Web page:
6 apps to help lower your health-care costs

From Marcus Welby to mobile M.D.
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Mobile medicine is hot. A 2012 Pew Internet & American Life poll found 37 percent of Americans accessed apps to track their well-being, up from 17 percent in 2010.

Small-business owners and employees, in particular, may want to pay attention to the trend.

According to a Kaiser Family Foundation 2012 report, smaller companies are less likely to offer insurance to employees, or may keep premiums down by offering coverage of lower quality. Over half (58 percent) of covered workers at small firms now have a deductible of a $1,000 dollars or more, according to a 2013 study from Kaiser.

"[Personal technology's use] will become pretty widespread as people pay more out of pocket for insurance," said Dr. Patricia Salber, an internist who blogs about wellness at TheDoctorWeighsIn.com.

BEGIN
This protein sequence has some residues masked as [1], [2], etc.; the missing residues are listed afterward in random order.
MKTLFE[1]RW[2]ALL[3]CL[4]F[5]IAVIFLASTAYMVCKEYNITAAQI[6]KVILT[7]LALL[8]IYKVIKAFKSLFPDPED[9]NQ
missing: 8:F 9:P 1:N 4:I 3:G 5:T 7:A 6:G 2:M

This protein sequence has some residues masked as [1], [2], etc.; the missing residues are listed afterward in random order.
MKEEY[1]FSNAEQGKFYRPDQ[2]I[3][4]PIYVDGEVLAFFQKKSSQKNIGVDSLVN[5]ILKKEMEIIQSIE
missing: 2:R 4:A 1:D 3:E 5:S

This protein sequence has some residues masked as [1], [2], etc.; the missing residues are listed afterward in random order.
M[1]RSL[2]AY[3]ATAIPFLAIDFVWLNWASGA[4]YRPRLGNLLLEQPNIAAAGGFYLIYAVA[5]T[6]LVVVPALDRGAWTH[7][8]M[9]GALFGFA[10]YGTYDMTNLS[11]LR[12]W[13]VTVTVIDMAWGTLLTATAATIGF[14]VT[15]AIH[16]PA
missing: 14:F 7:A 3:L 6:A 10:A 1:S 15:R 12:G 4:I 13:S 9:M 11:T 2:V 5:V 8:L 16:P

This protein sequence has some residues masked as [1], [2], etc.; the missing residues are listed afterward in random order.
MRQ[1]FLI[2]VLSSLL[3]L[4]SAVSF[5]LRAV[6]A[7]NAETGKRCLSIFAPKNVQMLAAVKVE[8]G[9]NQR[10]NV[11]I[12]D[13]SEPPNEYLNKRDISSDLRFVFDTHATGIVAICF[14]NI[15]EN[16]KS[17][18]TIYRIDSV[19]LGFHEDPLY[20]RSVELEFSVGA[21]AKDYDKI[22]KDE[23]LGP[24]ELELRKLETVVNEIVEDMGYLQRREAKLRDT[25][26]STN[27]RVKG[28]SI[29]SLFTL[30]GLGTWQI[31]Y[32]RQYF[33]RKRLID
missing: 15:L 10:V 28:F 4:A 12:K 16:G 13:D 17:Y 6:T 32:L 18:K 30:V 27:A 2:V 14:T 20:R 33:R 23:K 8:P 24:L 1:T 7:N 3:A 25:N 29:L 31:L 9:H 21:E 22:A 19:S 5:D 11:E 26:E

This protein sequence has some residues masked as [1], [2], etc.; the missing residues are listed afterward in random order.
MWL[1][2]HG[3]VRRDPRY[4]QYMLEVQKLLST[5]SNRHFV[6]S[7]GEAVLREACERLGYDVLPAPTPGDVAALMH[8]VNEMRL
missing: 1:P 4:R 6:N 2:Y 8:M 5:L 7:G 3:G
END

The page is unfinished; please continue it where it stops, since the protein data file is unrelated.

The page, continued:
Because of Affordable Healthcare Act incentives, businesses have also been early adopters.

What's coming next? A confluence of medicine, nanotechnology, sensor science, social networks and smartphones.

—By Bob Diddlebock, Special to CNBC.com. Additional reporting by Roy Luo, CNBC.com
Posted 18 May 2014

If I only had a heart (app)
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Care Beyond Walls and Wires, a pilot project at the Flagstaff Medical Center in Arizona, uses remote monitoring devices to treat at-home patients suffering from congestive heart failure, a condition that nearly 5 million Americans are living with, according to the American Heart Association. The telemedicine-enabled program combines remote monitoring tools and smartphones to provide constant accessible updates on health status, allowing patients and care providers to co-manage the trials of heart failure. The result: fewer hospital re-admissions and emergency-room visits, which has cut per-patient health costs over six months from $136,020 to $43,703.

Congestive heart failure affects 5 million Americans, according to Emory Healthcare, and costs over $10 billion, according to the Healthcare Cost and Utilization Project.

In full color